Induction (Latin, â€˜leading onâ€™), in philosophy, is the method of reasoning by which we move from premises concerning what we have observed to a conclusion concerning what we have not. Every emerald that has been observed has been green. From this we infer that the next emerald to be dug out of the ground will be green. Indeed, from the fact that every emerald that has been observed has been green we infer that every emerald, observed or unobserved, is green. Each of these is an inference from premises concerning what has been observed to a conclusion about something that has not.
Inductive arguments are not deductive. A deductive argument is such that if its premises are true, then its conclusion must be true. It is impossible for all of the premises of a deductive argument to be true and yet its conclusion be false. The following argument is deductive: Gabriel is a man; all men are mortal; therefore Gabriel is mortal. This argument is deductive because it is such that if its premises are true, then its conclusion must be true. Its premises may not be true Gabriel may be an angel, not a man, but it is impossible for all of its premises to be true and yet its conclusion be false.
Inductive arguments are not deductive. No inductive argument is such that if its premises are true, then its conclusion must be true. It is possible for all of the premises of an inductive argument to be true and yet its conclusion be false. The claim that every emerald that has been observed was green is consistent with the claim that the next emerald dug out of the ground will not be green. And the statement that every emerald that has been observed was green is consistent with the claim that not every emerald is green. It may just be coincidence that every emerald that has been observed was green, that we have not yet stumbled upon buried deposits of nongreen emeralds.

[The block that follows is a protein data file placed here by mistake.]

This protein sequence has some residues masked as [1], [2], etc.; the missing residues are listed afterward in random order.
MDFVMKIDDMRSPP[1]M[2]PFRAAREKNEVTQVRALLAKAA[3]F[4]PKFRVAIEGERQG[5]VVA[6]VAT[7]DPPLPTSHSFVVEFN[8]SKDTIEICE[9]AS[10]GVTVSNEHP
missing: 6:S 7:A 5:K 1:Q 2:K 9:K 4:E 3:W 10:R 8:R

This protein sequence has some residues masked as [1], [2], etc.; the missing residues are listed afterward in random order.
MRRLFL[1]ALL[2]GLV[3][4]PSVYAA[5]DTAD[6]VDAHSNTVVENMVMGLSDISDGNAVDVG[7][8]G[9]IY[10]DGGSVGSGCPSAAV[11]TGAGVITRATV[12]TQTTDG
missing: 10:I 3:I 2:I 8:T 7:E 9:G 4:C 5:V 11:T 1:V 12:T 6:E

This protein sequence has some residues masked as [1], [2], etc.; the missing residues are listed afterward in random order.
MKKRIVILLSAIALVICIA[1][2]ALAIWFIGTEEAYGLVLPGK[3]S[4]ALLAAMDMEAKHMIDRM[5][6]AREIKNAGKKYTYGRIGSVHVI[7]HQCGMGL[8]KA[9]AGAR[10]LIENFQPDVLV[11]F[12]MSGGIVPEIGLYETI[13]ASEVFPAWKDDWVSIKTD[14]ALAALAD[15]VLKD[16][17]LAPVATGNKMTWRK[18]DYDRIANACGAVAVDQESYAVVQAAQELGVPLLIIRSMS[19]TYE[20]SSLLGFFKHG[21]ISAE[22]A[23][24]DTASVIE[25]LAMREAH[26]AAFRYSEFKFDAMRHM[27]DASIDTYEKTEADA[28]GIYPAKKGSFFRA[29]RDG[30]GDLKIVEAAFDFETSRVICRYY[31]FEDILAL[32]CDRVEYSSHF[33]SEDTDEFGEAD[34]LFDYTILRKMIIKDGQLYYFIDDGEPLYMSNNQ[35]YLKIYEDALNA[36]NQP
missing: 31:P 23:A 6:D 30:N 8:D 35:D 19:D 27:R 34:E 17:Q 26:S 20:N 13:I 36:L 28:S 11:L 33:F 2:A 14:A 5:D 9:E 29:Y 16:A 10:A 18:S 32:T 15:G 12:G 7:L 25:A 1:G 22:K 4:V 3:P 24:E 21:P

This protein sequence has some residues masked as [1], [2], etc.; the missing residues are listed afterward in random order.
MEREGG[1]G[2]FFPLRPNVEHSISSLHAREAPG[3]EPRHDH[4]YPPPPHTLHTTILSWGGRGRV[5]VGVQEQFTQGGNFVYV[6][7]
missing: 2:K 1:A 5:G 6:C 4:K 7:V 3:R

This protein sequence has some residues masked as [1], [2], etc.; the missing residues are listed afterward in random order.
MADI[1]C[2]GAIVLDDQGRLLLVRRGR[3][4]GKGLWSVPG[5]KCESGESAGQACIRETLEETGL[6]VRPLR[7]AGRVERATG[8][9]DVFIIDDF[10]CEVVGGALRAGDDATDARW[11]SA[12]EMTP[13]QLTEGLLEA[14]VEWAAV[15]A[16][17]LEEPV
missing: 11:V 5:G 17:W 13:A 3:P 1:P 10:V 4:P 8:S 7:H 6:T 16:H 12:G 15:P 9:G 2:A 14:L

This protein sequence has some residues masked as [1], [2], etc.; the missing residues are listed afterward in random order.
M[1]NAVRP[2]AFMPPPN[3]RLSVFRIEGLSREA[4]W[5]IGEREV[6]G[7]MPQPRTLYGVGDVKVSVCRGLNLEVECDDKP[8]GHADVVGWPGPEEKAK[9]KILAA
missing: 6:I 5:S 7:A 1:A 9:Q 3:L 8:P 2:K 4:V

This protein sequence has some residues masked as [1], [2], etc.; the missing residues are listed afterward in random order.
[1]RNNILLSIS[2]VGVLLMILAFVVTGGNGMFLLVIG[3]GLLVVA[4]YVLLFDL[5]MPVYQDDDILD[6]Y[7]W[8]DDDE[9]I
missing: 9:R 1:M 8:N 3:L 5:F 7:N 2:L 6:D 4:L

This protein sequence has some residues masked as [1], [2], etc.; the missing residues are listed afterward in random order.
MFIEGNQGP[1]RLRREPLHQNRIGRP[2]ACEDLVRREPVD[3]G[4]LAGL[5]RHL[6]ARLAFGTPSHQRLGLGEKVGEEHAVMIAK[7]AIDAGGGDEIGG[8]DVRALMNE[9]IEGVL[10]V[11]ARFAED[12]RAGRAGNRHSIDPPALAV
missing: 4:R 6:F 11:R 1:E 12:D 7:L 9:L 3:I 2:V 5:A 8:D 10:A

It is possible for all of the premises of an inductive argument to be true and yet its conclusion be false. So if one believes the conclusion of an inductive argument on the grounds that its premises are true, it is always possible that one has acquired a false belief. If one infers from one\'s true belief that every emerald that has been observed was green that every emerald is green, it is always possible that one has acquired a false belief. This raises the worry that a method of inference which can lead one from true beliefs to false ones cannot be rational.
Is induction rational? That is, do the premises of an inductive argument ever give one reason to believe its conclusion? Since the truth of the premises of an inductive argument is compatible with the falsity of its conclusion, the premises of an inductive argument cannot decisively establish that its conclusion is true. The truth of the premises of an inductive argument cannot make its conclusion certain. But can the truth of the premises of an inductive argument nevertheless give one good reason to believe its conclusion?